ANOTHER 16,982 people have been diagnosed with Covid overnight as cases in the UK continue to surge.
It means cases have risen by more than 30 per cent on last Sunday, when 12,872 people were diagnosed – and the number has more than doubled from the week before that, when 7,981 new cases were reported.
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Another 67 people have also died, bringing the UK's grim tally to 43,646.
Today's daily case figure is up on yesterday's tally of 16,171, and the third highest rise ever after 22,961 tested positive on October 4.
But that was after Public Health England admitted they had missed 15,841 cases from their official stats between September 25 and October 2.
The backlog led to an over-inflated record high of 22,961 additional cases.
It comes as:
- Brits ordered more than 150m pizzas and 40m curries during lockdown
- Cops busted a huge orgy advertised as a 'crime against public health' in a holiday flat
- Sweden has brought in local lockdowns after coronavirus cases began to rise
- Anyone ordered to self-isolate will have their details handed to cops under the Track and Trace scheme
- Rishi Sunak has vowed to do everything in his power to support businesses amid new three-tier lockdown rules
Daily cases do usually decrease over the week – with reports of new infections generally being highest on Tuesday as the weekend lag is factored in.
The UK is testing significantly more people now than it was at the height of the pandemic in April, when only hospital patients were given tests.
In England, 61 people have died in hospital. Patients were aged between 54 and 96, and all but four – aged between 56 and 92 – had known underlying health conditions.
In Scotland, 1,167 new cases of the virus were diagnosed overnight, and 15 people died.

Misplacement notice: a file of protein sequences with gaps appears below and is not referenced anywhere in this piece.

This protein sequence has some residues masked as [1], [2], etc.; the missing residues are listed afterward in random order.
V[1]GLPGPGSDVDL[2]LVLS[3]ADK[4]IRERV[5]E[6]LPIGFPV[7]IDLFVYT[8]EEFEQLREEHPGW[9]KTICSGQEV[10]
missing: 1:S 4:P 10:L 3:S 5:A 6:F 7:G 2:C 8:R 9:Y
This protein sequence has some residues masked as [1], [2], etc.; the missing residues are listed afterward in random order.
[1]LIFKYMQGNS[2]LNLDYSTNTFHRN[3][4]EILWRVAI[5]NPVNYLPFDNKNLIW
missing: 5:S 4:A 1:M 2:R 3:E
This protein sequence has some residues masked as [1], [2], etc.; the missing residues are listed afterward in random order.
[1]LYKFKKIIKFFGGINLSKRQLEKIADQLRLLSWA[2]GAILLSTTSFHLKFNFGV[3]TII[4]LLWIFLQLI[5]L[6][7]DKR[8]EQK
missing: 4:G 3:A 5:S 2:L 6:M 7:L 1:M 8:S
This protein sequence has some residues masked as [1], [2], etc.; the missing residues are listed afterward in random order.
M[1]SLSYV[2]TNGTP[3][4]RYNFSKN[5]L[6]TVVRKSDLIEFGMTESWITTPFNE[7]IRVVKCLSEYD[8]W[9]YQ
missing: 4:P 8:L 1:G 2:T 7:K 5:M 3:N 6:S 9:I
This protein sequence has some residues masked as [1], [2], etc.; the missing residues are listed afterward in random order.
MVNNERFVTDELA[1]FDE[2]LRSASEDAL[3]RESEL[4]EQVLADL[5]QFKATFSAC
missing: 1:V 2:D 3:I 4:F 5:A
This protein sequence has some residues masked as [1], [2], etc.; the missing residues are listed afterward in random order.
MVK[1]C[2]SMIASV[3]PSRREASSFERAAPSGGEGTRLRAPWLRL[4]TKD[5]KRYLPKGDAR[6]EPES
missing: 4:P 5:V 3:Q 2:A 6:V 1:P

There were 950 new positive tests in Wales, and another three people lost their lives.
Figures have not yet been released for Northern Ireland.
More than half of people living in England are now living in tier two or three areas – meaning they can't have casual sex or have a pint with friends from different households indoors.
In Liverpool and Lancashire, where measures are even tougher, pubs and bars have shut altogether.
Despite the restrictions, revellers enjoyed big nights out in tier two areas Leeds, London, Manchester and Birmingham yesterday.
And families flocked to Blackpool pleasure beach, despite the introduction of tier three measures.
Meanwhile, talks between officials in the north and No10 appear to have reached a stalemate after Manchester mayor Andy Burnham resisted calls for the area to go into a tier three lockdown.
Boris Johnson has threatened to force the area into Tier 3 – meaning nightspots would be forced to close.
Mr Burnham – hailed the 'King in the North' by Game of Thrones fans on Twitter – says northerners are being used as "canaries in the coalmine".
However, the PM said during a Downing Street press conference on Friday: "I cannot stress enough – time is of the essence.
“Each day that passes before action is taken means more people will go to hospital, more people will end up in intensive care, and tragically more people will die.
“Of course if agreement cannot be reached, I will need to intervene in order to protect Manchester’s hospitals and to save the lives of Manchester’s residents.”
And today, the Labour mayor told the Andrew Marr Show: "It's a serious situation, but I don't think it was the situation that was described by the Prime Minister on Friday evening.
"Of course it's a matter of concern, and we watch the figures very closely indeed, but the figures have been falling in Manchester itself in the last few days, across Greater Manchester up slightly but certainly not doubling every nine days."
Cases per 100,000 people in Manchester have dropped this week, from 558.0 to 473.0.
The most recent stats show 2,615 new cases were recorded.
Nottingham continues to have the highest rate in England, with 3,070 new cases recorded in the seven days to October 11 – the equivalent of 922.2 cases per 100,000 people.
But there could be hope on the horizon – after a US drugs giant announced it has already manufactured "several hundred thousand doses" of a potential vaccine at its factory in Belgium.
Pfizer has released footage of the jab being made – and says it could be creating more than a billion doses by 2021 if health watchdogs give the product the green light.
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